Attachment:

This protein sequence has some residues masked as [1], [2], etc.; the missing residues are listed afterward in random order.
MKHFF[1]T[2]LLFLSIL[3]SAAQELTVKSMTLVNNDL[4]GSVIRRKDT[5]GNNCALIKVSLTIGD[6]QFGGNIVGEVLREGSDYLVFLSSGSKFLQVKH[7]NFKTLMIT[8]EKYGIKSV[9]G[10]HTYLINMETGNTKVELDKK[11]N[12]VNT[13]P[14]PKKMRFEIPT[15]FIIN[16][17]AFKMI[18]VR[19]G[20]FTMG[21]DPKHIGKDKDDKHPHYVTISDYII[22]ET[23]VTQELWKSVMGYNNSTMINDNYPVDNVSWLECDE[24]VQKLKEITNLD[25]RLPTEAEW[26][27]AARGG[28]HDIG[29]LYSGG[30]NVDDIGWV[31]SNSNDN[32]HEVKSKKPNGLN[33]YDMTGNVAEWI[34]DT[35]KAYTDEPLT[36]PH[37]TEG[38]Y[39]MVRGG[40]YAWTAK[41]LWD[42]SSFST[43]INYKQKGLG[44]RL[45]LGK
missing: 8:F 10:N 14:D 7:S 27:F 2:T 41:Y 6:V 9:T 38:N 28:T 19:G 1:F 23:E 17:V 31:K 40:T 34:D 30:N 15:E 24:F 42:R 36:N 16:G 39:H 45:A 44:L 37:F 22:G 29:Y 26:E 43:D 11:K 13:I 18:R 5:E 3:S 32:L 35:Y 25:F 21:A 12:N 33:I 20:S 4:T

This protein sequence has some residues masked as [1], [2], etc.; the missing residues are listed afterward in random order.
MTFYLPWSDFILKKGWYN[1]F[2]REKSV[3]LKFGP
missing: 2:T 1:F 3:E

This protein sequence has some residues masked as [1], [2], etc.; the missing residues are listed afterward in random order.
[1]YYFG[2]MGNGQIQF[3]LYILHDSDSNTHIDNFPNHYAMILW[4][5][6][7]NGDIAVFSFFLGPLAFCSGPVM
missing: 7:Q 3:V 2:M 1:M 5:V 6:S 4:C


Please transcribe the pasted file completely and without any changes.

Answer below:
This protein sequence has some residues masked as [1], [2], etc.; the missing residues are listed afterward in random order.
MKHFF[1]T[2]LLFLSIL[3]SAAQELTVKSMTLVNNDL[4]GSVIRRKDT[5]GNNCALIKVSLTIGD[6]QFGGNIVGEVLREGSDYLVFLSSGSKFLQVKH[7]NFKTLMIT[8]EKYGIKSV[9]G[10]HTYLINMETGNTKVELDKK[11]N[12]VNT[13]P[14]PKKMRFEIPT[15]FIIN[16][17]AFKMI[18]VR[19]G[20]FTMG[21]DPKHIGKDKDDKHPHYVTISDYII[22]ET[23]VTQELWKSVMGYNNSTMINDNYPVDNVSWLECDE[24]VQKLKEITNLD[25]RLPTEAEW[26][27]AARGG[28]HDIG[29]LYSGG[30]NVDDIGWV[31]SNSNDN[32]HEVKSKKPNGLN[33]YDMTGNVAEWI[34]DT[35]KAYTDEPLT[36]PH[37]TEG[38]Y[39]MVRGG[40]YAWTAK[41]LWD[42]SSFST[43]INYKQKGLG[44]RL[45]LGK
missing: 8:F 10:N 14:D 7:S 27:F 2:T 41:Y 6:V 9:T 38:N 28:T 19:G 1:F 23:E 17:V 31:K 40:T 34:D 30:N 15:E 24:F 42:R 36:N 16:G 39:H 45:A 44:L 37:F 22:G 29:Y 26:E 43:D 11:K 13:I 18:R 5:E 3:S 32:L 35:Y 25:F 21:A 12:N 33:I 20:S 4:T

This protein sequence has some residues masked as [1], [2], etc.; the missing residues are listed afterward in random order.
MTFYLPWSDFILKKGWYN[1]F[2]REKSV[3]LKFGP
missing: 2:T 1:F 3:E

This protein sequence has some residues masked as [1], [2], etc.; the missing residues are listed afterward in random order.
[1]YYFG[2]MGNGQIQF[3]LYILHDSDSNTHIDNFPNHYAMILW[4][5][6][7]NGDIAVFSFFLGPLAFCSGPVM
missing: 7:Q 3:V 2:M 1:M 5:V 6:S 4:C